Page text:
Sinn Fein: A Catalyst For Unionist Unity
A four-year dose of Martin McGuinness as Sinn Fein First Minister is the perfect remedy to bring about unionist unity, and ultimately a single Unionist Party.
Since my primary school days, I have watched unionist rip unionist apart, and become convinced that Irish unity will eventually come about because of Protestant voter disunity. It is going to take some very bitter medicine to create a situation like the early 1960s when all shades of unionism were represented by a sole movement, simply known as The Unionist Party.
And in last year’s General Election, even when we Prods had an agreed candidate in Fermanagh South Tyrone along with a split nationalist vote, they still managed to allow ‘Shinner’ farming minister Michelle Gildernew to hold the seat.
Unionist unity has become almost as big an aspiration as Irish unity. Realistically, the wounds of unionist infighting will take generations to heal.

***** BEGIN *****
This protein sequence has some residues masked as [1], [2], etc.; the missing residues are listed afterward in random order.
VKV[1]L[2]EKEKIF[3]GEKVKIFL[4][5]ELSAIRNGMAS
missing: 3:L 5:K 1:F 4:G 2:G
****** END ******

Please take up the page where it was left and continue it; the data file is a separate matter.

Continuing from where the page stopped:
Even the latest campaign of violence by the factions which comprise the so-called dissident republican movement does not seemed to have sparked an enthusiasm among Unionists for the ballot box.
Had it not been for the collapse of the Celtic Tiger and the need for a multi-million euro bailout, the island would have been well on the way to political unity by the Shinners’ target date of 2016 – the centenary of the failed Dublin Easter Rising.
Since the late 1960s, there have been so many movements whose aim was unionist unity, they have now run out of names to call themselves. If you thought divisions were bad between Peter Robinson’s DUP and Tom Elliott’s feud-festering Ulster Unionists, you should see the political exchanges between the DUP and its even more bitter rivals in Jim Allister’s Traditional Unionist Voice party.